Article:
This Day in Black History: Jan. 28, 1862

This Day in Black History: Jan. 28, 1862

This Day in Black History: Jan. 28, 1862

Louise Cecelia Fleming, an American missionary who brought her medical expertise to Africa, was born in Clay County, Florida.

PUBLISHED ON : JANUARY 28, 2013 / 07:00 AM

(Photo: Courtesy of the Clay County Archives)

Louise Cecelia Fleming, who served as an American medical missionary in Africa, was born in Clay County, Florida, on Jan. 28, 1862.

Born a slave, she went on to attend Shaw University in North Carolina, where she graduated as class valedictorian in 1885. She would become the first African-American woman commissioned by the Woman's American Baptist Foreign Missionary Society to work in Africa, traveling from the United States to what is present-day Zaire for five years.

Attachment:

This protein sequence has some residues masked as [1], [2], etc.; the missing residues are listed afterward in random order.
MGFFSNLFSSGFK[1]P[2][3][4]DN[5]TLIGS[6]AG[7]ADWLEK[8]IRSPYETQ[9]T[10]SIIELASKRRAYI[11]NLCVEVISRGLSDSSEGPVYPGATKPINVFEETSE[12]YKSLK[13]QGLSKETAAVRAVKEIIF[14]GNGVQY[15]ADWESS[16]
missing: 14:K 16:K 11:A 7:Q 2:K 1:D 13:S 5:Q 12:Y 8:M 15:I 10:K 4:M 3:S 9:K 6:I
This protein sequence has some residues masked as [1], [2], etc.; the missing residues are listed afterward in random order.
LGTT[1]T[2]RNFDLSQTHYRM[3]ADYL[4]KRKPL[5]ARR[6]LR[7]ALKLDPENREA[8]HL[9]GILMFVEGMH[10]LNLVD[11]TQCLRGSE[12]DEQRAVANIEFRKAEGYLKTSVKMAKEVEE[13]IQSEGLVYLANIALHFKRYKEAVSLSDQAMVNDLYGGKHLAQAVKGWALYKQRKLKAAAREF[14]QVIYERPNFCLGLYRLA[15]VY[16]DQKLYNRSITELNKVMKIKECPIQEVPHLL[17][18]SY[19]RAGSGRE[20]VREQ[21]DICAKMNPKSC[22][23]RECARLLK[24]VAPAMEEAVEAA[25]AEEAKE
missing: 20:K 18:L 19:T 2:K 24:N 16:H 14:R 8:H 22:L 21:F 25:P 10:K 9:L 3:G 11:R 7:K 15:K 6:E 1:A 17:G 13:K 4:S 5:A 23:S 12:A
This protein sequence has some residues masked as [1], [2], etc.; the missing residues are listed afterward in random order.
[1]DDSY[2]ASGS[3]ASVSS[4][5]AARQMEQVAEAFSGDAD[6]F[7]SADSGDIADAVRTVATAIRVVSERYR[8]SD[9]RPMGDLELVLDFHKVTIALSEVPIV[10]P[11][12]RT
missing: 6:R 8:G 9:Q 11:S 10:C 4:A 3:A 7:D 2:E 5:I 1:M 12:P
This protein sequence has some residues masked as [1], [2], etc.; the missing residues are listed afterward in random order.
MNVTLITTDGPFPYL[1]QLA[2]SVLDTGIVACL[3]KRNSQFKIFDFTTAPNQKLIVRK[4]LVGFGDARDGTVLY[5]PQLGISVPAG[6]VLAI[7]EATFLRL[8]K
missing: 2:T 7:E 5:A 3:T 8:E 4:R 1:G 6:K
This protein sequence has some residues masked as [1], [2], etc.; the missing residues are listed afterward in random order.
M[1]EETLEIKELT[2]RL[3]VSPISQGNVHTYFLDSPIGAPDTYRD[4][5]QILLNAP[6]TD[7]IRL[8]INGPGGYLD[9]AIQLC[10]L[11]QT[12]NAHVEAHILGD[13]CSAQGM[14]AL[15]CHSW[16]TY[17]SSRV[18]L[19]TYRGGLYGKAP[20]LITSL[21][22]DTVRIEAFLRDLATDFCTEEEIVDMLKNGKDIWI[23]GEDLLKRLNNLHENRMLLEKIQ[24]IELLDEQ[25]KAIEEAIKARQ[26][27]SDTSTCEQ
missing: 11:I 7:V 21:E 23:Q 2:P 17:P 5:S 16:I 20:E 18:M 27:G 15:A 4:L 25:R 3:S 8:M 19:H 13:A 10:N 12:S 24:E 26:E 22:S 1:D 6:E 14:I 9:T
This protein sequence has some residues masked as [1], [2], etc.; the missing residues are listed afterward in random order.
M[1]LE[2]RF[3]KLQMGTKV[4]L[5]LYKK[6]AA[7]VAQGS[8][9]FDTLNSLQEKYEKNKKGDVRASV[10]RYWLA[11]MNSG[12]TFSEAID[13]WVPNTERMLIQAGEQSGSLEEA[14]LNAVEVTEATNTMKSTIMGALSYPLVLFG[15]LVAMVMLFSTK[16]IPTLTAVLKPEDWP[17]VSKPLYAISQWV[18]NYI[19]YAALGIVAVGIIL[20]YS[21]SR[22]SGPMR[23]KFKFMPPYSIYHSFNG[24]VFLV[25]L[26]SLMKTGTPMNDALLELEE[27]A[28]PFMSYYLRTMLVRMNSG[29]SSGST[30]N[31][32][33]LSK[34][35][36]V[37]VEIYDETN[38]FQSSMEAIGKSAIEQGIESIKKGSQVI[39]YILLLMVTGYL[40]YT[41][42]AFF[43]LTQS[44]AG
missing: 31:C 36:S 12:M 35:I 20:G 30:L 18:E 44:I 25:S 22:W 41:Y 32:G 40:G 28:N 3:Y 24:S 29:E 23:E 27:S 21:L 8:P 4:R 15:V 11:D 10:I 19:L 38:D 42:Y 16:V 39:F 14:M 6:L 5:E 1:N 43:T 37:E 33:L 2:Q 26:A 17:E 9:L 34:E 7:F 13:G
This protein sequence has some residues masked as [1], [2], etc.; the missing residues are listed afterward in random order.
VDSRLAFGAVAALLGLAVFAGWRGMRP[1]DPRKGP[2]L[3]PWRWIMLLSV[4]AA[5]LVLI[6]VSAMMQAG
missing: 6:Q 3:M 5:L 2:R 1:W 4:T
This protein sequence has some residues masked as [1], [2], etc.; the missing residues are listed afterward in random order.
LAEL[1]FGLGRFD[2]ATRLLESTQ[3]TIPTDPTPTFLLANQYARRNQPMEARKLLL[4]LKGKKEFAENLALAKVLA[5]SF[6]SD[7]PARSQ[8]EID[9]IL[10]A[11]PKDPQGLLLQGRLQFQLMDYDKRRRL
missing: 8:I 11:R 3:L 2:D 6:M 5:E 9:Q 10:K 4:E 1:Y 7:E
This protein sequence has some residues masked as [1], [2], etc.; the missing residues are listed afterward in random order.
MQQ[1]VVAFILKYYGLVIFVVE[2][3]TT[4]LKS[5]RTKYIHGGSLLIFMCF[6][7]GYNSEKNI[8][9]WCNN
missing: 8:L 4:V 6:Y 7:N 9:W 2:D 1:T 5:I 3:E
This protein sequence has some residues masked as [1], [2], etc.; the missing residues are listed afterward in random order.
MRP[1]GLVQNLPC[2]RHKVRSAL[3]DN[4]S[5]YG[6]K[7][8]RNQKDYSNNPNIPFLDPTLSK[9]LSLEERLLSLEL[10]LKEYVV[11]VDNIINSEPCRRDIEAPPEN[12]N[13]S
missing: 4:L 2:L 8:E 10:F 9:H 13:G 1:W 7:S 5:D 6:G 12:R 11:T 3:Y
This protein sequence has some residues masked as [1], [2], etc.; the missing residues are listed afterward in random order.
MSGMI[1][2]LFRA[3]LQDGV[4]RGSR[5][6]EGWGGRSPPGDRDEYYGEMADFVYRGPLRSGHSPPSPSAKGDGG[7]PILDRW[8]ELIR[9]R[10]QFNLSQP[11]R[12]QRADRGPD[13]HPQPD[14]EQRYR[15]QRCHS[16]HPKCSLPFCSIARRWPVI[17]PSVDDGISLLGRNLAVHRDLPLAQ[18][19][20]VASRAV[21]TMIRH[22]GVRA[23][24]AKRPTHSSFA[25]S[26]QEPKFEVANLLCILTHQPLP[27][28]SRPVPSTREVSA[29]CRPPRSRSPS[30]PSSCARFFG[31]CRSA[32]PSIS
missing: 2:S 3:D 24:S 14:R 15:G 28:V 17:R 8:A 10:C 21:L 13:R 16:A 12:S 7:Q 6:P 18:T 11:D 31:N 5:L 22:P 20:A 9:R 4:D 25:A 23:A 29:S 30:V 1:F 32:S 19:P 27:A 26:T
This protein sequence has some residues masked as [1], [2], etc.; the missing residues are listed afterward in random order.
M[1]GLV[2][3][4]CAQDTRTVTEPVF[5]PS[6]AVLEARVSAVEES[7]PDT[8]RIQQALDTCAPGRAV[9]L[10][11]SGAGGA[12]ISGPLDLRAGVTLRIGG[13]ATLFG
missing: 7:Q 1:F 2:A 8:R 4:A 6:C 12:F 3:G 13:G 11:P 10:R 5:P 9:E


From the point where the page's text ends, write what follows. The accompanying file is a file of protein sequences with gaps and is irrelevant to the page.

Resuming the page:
She returned to the U.S. in 1891 to study medicine, graduating from Shaw University’s Leonard Medical School in 1895. She traveled again to the Congo, but was stricken by a disease known as “African sleeping sickness” that forced her to return to the U.S. in 1898. One year later, she passed away on June 20, 1899.

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Written by Britt Middleton


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